AILS Séjours linguistiques
Paysages Cork - AILS Séjours linguistiques
Paysages Cork - AILS Séjours linguistiques

Linguistic Stay in Cork: Learn English in Ireland

Our language courses in Cork: Total immersion in English

Deeply rooted in history with its unique blend of contemporary style and Old World charm, Cork captivates tourists from around the world with its cultural diversity. Recognized as the European Capital of Culture in 2005, it is the second largest city in Ireland after Dublin. Like Venice, it is built on water, and the city center is located on an island between the two main branches of the River Lee, upstream from the harbor. Every corner offers a new panoramic view, intriguing architectural structures, and the finest art galleries, theaters, and museums in Ireland, making the exploration of Cork diverse and surprising. In addition to its fascinating architecture, the people of Cork are friendly, outgoing, and humorous. They enjoy meeting people from other countries and are renowned for their hospitality. "There are no strangers, only friends you haven't met yet." Cork is the ideal city for a successful linguistic stay.

On a linguistic journey in Cork


119 230 inhabitants


Ocean, Maritime Port

Flight duration

1 hour 40 minutes


The city of Cork is located in the eponymous county in the southeast of the island of Ireland. As the third largest city in the country, it is situated 256 kilometers south of the capital, Dublin. The city is crossed by the River Lee, which forms an island in the middle corresponding to the main part of the city center. Cork Harbour is the second largest natural harbor in the world, surpassed only by Sydney. Cork has an oceanic climate, characterized by humidity and variability, with a high level of precipitation. Despite the frequent foggy days, Cork enjoys the highest sunshine hours in Ireland.

History & Culture

The origins of Cork can be traced back to the 4th century with the construction of a monastery by Saint Finbarr. Some of the visible remains of the current city walls date back to this period. The city developed as a seaport but endured Viking raids. In 1185, the rebellious city was annexed by the English. The struggle continued for centuries, culminating in the severe repression by Protestant supporters of William of Orange against Catholic followers of rival James II in 1690. In the 18th century, Cork was ravaged by the Great Famine. Historically defiant, the city supported armed actions of the independence movement and claims a rightful role as the true Irish capital.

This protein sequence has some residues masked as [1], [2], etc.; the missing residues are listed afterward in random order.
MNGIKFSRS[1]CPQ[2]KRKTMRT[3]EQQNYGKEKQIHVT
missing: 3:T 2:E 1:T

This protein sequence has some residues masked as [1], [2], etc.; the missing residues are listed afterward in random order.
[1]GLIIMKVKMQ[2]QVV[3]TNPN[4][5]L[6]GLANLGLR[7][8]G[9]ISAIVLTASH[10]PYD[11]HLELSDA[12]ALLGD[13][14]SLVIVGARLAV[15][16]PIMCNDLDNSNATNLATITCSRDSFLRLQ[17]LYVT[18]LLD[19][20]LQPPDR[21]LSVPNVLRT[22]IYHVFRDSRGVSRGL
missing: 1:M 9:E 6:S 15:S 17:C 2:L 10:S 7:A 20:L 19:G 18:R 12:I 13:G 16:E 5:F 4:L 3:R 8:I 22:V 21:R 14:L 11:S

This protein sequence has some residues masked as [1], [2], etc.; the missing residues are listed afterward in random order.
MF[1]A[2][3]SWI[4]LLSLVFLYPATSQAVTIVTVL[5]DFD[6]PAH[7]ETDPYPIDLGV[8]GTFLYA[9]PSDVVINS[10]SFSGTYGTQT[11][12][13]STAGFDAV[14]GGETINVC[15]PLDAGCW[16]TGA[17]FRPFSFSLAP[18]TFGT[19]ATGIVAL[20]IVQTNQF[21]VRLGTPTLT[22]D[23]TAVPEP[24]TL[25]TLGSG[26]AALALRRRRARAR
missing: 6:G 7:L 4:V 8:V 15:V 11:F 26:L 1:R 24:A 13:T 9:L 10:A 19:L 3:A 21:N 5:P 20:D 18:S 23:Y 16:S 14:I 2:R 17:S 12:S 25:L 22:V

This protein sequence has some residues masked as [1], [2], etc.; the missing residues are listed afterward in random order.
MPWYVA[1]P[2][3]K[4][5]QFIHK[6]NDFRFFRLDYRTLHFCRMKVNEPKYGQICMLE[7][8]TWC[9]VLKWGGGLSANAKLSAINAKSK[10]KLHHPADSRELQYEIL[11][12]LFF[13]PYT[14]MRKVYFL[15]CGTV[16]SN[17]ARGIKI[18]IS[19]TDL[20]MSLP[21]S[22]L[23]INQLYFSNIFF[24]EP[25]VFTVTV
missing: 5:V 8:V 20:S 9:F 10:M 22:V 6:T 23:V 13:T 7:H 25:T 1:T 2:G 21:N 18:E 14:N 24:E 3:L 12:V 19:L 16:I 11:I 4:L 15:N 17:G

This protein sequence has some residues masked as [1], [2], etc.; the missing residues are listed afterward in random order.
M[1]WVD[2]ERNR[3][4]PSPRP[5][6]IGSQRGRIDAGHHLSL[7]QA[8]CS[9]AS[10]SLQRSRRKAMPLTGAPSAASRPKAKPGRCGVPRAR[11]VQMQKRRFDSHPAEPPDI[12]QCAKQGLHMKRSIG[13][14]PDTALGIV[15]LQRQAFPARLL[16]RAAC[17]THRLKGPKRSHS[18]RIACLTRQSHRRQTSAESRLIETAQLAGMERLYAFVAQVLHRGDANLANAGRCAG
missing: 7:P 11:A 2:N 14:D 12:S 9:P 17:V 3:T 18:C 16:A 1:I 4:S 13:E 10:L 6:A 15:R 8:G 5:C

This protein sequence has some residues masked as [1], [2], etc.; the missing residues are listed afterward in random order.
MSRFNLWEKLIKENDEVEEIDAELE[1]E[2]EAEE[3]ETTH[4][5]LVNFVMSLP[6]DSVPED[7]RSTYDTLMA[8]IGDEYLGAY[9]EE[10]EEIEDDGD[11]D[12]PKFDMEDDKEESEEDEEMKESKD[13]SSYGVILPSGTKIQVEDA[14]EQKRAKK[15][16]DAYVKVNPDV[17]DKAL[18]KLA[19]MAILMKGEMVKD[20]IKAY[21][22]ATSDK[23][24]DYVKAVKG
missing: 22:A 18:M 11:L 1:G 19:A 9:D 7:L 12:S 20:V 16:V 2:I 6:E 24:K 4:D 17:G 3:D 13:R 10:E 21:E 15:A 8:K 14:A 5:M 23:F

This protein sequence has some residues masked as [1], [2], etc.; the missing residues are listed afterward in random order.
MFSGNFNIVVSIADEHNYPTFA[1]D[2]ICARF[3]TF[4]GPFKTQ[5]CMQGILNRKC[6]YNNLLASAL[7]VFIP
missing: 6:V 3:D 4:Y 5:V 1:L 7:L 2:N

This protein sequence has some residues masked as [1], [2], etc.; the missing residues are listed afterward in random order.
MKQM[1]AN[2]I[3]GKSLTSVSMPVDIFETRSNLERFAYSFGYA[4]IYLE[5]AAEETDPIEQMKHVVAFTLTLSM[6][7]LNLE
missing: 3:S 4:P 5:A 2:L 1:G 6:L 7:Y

Things to do / Places to see

The county of Cork offers numerous natural wonders, from the remote Dursey Island to picturesque villages overlooking coves and rocky outcrops. In Cork itself, cultural and religious heritage is omnipresent. Highlights include St. Finbarr's Cathedral, built in 1865 on the site of the original chapel, the Cork Museum, which explores the theme of the Titanic, whose final port of call was Cobh, located 15 km from Cork, the Cork City Gaol, a former prison, and the Cork Butter Museum. The city also shines with its vibrant atmosphere, restaurants, pubs, and festivities such as the Cork Jazz Festival.

The city in practice

The city of Cork has an international airport located a few kilometers south of the city center. It is also possible to reach Cork by ferry from France, docking at the famous Cork Harbour. Within the city, there are around twenty bus routes available. The cost of living in Cork, like the rest of Ireland, is quite high. For shopping, it's worth visiting the shops along the main thoroughfare, St. Patrick's Street, or exploring the English Market for food items.

Cork Tourism Office:
Fáilte Ireland - Áras Fáilte - Grand Parade - Cork City
Tel: +353 (0) 21 4255100

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